The walkway to the end of the dock is elevated, so one walks above the trees and bushes growing in the rotting taconite pellets that have collected over the years.
The Beeghley was launched in 1958… you can see it unloading limestone here with its retrofitted self-unloader. Update: This ship has been renamed the ‘James L. Oberstar’ after the Minnesota Senator. [Read more on Boardnerd.com here: http://www.boatnerd.com/pictures/fleet/oberstar.htm]
A collapsing and unstable building.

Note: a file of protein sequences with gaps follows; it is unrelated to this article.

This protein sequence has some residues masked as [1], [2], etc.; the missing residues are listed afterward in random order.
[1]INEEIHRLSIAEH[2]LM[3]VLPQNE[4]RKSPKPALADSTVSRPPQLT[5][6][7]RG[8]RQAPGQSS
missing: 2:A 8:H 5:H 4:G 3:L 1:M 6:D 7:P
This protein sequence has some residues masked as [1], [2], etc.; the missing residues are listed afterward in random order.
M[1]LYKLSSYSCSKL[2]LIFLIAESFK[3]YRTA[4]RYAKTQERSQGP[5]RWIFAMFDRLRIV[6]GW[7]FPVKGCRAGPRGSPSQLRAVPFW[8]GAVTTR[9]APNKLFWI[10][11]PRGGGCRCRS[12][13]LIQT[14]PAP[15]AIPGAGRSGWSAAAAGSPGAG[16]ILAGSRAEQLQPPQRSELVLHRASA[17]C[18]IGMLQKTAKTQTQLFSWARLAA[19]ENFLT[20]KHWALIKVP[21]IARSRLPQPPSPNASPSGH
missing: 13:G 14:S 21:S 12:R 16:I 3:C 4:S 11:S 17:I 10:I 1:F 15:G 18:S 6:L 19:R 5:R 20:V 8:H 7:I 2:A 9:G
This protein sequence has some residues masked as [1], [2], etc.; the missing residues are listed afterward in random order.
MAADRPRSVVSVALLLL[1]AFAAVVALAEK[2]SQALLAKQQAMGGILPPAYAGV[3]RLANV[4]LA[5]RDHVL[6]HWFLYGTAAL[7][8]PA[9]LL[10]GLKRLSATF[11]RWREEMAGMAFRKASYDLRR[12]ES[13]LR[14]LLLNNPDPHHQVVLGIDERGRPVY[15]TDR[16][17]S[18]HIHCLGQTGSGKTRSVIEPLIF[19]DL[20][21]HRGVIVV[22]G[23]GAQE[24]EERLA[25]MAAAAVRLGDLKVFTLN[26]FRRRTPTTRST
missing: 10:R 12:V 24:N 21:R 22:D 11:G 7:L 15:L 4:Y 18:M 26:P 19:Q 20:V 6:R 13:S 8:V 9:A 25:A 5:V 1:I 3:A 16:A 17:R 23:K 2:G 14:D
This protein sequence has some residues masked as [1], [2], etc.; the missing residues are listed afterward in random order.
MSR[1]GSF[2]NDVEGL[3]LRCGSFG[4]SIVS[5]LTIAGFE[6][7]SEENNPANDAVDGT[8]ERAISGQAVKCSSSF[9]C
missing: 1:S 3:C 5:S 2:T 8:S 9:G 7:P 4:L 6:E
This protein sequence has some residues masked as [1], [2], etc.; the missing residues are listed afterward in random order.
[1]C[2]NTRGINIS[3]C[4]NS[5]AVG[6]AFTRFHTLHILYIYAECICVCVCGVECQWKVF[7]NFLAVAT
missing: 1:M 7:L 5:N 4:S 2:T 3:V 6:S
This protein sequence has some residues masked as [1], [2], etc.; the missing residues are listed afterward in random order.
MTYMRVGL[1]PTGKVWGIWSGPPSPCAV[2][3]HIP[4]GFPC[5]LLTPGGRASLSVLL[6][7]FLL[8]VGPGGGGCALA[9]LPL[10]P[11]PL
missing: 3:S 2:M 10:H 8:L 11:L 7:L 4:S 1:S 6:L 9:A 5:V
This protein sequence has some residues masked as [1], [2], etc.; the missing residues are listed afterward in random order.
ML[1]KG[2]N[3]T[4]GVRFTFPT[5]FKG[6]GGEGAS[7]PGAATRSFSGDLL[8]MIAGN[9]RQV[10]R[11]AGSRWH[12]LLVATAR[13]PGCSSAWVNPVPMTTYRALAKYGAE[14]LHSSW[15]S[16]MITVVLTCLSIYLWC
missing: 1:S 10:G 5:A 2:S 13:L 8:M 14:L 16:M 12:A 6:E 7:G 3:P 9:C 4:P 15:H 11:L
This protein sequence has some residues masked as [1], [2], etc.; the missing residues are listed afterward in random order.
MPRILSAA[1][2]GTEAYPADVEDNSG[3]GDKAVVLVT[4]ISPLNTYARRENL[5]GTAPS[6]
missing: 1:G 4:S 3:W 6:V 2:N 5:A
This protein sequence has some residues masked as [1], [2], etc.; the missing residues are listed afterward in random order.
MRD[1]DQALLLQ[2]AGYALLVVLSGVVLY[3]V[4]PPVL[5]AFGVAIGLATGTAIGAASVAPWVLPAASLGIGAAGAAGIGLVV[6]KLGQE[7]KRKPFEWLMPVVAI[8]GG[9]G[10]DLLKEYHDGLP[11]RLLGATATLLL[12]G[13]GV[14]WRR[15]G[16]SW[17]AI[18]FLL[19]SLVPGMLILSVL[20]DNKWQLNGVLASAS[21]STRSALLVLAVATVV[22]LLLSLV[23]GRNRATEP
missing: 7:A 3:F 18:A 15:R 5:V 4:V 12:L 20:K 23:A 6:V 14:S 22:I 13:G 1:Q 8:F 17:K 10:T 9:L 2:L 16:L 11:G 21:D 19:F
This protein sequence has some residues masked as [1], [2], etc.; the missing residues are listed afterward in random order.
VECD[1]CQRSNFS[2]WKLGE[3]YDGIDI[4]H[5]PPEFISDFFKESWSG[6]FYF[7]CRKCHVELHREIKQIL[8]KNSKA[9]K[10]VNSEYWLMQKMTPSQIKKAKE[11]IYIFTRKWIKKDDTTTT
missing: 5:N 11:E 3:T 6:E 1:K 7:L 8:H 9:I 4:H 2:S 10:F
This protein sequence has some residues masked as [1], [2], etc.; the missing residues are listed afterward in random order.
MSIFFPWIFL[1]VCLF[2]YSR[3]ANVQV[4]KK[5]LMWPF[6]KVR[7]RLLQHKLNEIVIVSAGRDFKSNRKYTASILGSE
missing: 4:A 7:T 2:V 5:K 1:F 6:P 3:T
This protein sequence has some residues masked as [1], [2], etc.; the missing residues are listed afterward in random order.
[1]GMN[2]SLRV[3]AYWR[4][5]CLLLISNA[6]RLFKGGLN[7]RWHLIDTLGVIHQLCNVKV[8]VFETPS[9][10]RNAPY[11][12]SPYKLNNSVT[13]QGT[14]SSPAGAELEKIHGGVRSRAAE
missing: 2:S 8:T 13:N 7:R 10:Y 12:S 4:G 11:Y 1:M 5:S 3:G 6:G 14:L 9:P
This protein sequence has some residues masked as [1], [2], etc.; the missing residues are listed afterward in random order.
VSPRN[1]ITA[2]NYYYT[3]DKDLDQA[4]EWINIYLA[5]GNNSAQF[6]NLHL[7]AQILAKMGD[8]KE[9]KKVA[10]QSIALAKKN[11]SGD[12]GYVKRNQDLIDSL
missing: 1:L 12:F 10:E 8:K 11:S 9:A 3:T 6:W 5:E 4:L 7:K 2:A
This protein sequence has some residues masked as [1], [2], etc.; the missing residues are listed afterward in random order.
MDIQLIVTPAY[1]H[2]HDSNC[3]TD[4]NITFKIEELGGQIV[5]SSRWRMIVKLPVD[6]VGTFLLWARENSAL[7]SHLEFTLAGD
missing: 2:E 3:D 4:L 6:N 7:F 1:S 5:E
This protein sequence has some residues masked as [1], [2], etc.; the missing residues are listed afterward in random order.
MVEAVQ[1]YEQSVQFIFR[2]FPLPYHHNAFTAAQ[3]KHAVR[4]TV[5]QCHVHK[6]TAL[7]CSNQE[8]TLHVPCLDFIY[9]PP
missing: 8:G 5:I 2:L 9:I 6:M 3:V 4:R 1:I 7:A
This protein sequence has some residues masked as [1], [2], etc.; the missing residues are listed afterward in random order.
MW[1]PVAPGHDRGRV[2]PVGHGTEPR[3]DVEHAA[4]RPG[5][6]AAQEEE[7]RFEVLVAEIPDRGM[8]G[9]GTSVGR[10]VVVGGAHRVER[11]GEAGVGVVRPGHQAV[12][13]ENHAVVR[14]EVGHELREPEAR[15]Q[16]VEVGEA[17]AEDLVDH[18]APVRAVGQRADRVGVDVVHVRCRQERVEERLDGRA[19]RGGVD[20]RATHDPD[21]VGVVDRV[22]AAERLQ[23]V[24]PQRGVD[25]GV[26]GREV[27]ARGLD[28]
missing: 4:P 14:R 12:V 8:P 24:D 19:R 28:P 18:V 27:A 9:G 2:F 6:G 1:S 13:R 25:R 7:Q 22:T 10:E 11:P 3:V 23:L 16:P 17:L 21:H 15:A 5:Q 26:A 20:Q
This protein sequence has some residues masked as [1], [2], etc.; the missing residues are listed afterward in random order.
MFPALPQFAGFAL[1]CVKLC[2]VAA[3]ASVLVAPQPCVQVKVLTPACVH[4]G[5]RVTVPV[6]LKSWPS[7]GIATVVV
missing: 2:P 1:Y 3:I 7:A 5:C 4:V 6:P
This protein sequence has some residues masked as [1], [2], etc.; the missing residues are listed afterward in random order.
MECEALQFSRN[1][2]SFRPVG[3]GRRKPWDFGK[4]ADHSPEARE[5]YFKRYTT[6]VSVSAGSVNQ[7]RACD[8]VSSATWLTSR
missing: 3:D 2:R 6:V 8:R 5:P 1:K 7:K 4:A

A panorama next to a long abandoned adit. The tram has seen better days.
Looking through the washer that is the first stop for the dredgings.
Showering red-hot coke fresh from the furnaces near the Coal Tower (in the back) was the Quenching Tower’s duty (front).
Another ruined spiral staircase in the mill.
Standing on a caustic tank with my head out a roof hatch, I look at the sign of the last brand to be produced here.
The building behind Daisy was demolished, leaving these tanks and a pointless conveyorway. Now it’s bricked (see over door near right corner of mill) and the tanks are exposed to the elements. There are a few holes in the area that have a healthy drop, so you should avoid the area.